President Joko Widodo's abruptly cancelled trip to Sydney, due to violence in Jakarta, would have been the first bilateral visit by an Indonesian president to Australia since 2010. This does not signal a snub, or reversal from the steady upward trend since the lows of executions, boat "turn-backs" and Snowden. But it highlights how rare such opportunities are, and how Canberra struggles to capture attention in Jakarta's rear-view mirror. Until things go awry.
Although bilateral military ties are in positive shape overall, prospects for Australia and Indonesia maritime co-operation in the South China Sea are on a similar course for disappointment. Expectations were raised last week following the "2+2" conclave of foreign and defence ministers in Bali, at which Defence Minister Ryamizard Ryacudu was reported to have raised the possibility of joint "peace patrols" in either the South China Sea or Sulu Sea. That much was confirmed in separate statements from Defence Minister Marise Payne and Foreign Minister Julie Bishop. This may have added inadvertently to speculation that a steep change in bilateral maritime activities "consistent with our policy of exercising our right of freedom of navigation" was brewing.
Australia tries consistently to do more with Indonesia's navy. But the foreign ministry has continually rebuffed Canberra's proposals to expand co-ordinated patrols within the navy's western command area of responsibility, on grounds that not all maritime boundaries are settled and given Jakarta's continuing, if waning, opposition to Australia's turn-back policy.
Indonesia's naval high command is broadly receptive to co-operating with Australia, but the western fleet itself is more cautious about expanding naval engagement. It fears this could strain capacity in busy shipping lanes, and cut across turf furrows with civilian maritime law-enforcement agencies. The reality is that Jakarta has no maritime co-operation strategy with Australia.
While the northern regency of Natuna falls within the western command's area, it is understood that joint patrols were not specifically discussed in relation to the South China Sea, at Bali. This confusion arose from Ryacudu's separate press conference without the Foreign Minister present. There is no agreed policy basis for this in Jakarta.
Indonesia's appetite for expanding maritime patrols thus appears limited. However, Jakarta has lost some of its previous reticence towards law-enforcement co-operation with regional navies since a high-profile hostage-taking case in the Sulu Sea earlier this year. Australia could conceivably participate in three-way Philippine-Indonesia-Malaysia patrols there in future, though its role would probably be indirect and requires more than an invitation from Jakarta.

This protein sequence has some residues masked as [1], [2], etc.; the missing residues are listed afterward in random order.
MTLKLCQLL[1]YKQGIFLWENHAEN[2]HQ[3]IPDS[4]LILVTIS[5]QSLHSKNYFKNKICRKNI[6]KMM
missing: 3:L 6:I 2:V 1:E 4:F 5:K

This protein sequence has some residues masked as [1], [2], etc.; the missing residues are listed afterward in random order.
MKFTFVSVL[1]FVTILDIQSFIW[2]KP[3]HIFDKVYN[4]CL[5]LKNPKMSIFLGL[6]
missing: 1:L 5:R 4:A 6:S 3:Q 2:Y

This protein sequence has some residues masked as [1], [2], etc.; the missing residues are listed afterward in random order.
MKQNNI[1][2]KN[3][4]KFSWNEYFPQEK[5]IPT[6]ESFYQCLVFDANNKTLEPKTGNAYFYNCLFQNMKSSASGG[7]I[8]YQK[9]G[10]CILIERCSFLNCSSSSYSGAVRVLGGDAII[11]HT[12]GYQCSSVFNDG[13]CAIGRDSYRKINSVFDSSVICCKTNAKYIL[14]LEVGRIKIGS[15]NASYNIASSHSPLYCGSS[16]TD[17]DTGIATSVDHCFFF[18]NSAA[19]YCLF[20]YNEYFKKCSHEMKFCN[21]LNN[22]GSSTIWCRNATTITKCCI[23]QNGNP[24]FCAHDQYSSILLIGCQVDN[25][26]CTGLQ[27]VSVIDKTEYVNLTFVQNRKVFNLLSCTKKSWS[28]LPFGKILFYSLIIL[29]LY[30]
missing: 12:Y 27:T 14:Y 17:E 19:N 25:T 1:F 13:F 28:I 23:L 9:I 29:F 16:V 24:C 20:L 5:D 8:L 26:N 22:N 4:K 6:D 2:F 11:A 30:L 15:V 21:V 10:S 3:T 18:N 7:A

The format and location for bilateral naval exercises are less constrained. This holds out more flexible potential for the two defence forces to co-operate - as suggested by Indonesia's enthusiastic participation at the recent Kakadu (naval) and Pitch Black (air) drills in northern Australia. Air force links are currently strongest.
One possibility is to stage Exercise Cassowary off Natuna in future, framed within a law-enforcement, anti-illegal fishing context. Despite upgrades announced by Jokowi, infrastructure on the islands remains basic. This would therefore require Australia's navy to bear the logistical burden of supporting the exercise, although that accords with the prevailing emphasis on fleet concentration and sea-basing concepts. Australia could also help to direct regional maritime domain awareness capacity-building efforts to Natuna. Hosting exercise New Horizon, a higher-intensity bilateral naval drill, in the South China Sea might be a longer-term aspiration. But threat perceptions towards China would need to intensify on both sides first.
Joint activities of any kind in the South China Sea are speculative and practically some way off. Widodo is invariably uncompromising on Indonesian sovereignty, but that should not be taken for a willingness to partake in joint activities with Australia, especially as a means of concerted signalling towards China. Like other leaders in the region, he views Beijing also as an economic opportunity. China is now Indonesia's third-largest source of foreign direct investment, which has more than doubled since 2015. To the extent China raised Indonesian hackles in the South China Sea by poaching within waters off Natuna earlier this year, Jakarta's response has been effectively corralled down bilateral lines. That works to Beijing's advantage.
Disappointment at the scrubbed Australia-Indonesia summit will shortly be forgotten in the melodrama of the US presidential election and aftermath. Whoever triumphs, whether the US-Australia alliance waxes or wanes, South-east Asia's importance to Australia's wellbeing and security will only grow. Despite repeated false dawns and premature sunsets, our relationship with Indonesia holds the key to the region - the more so given Malaysia and the Philippines' recent "wobbliness".
Australia's newly consecrated comprehensive strategic partnership with Singapore bears significant potential. But Indonesia must come first.
Deferring to Indonesia's sovereignty sensitivities and negotiating its sclerotic internal turf boundaries is frustrating. Canberra should not have to be the perpetually over-eager suitor in a relationship too often defined by false starts. But at this acute geopolitical juncture in south-east Asia, the baseline priority for Canberra's defence diplomacy should be to demonstrate common purpose with Indonesia, even if this means proceeding at a slower pace. That's not to say that other opportunities should not be explored, including through the Five Power Defence Arrangements, but on many maritime activities Indonesia's neighbours are likely to defer to Jakarta anyway.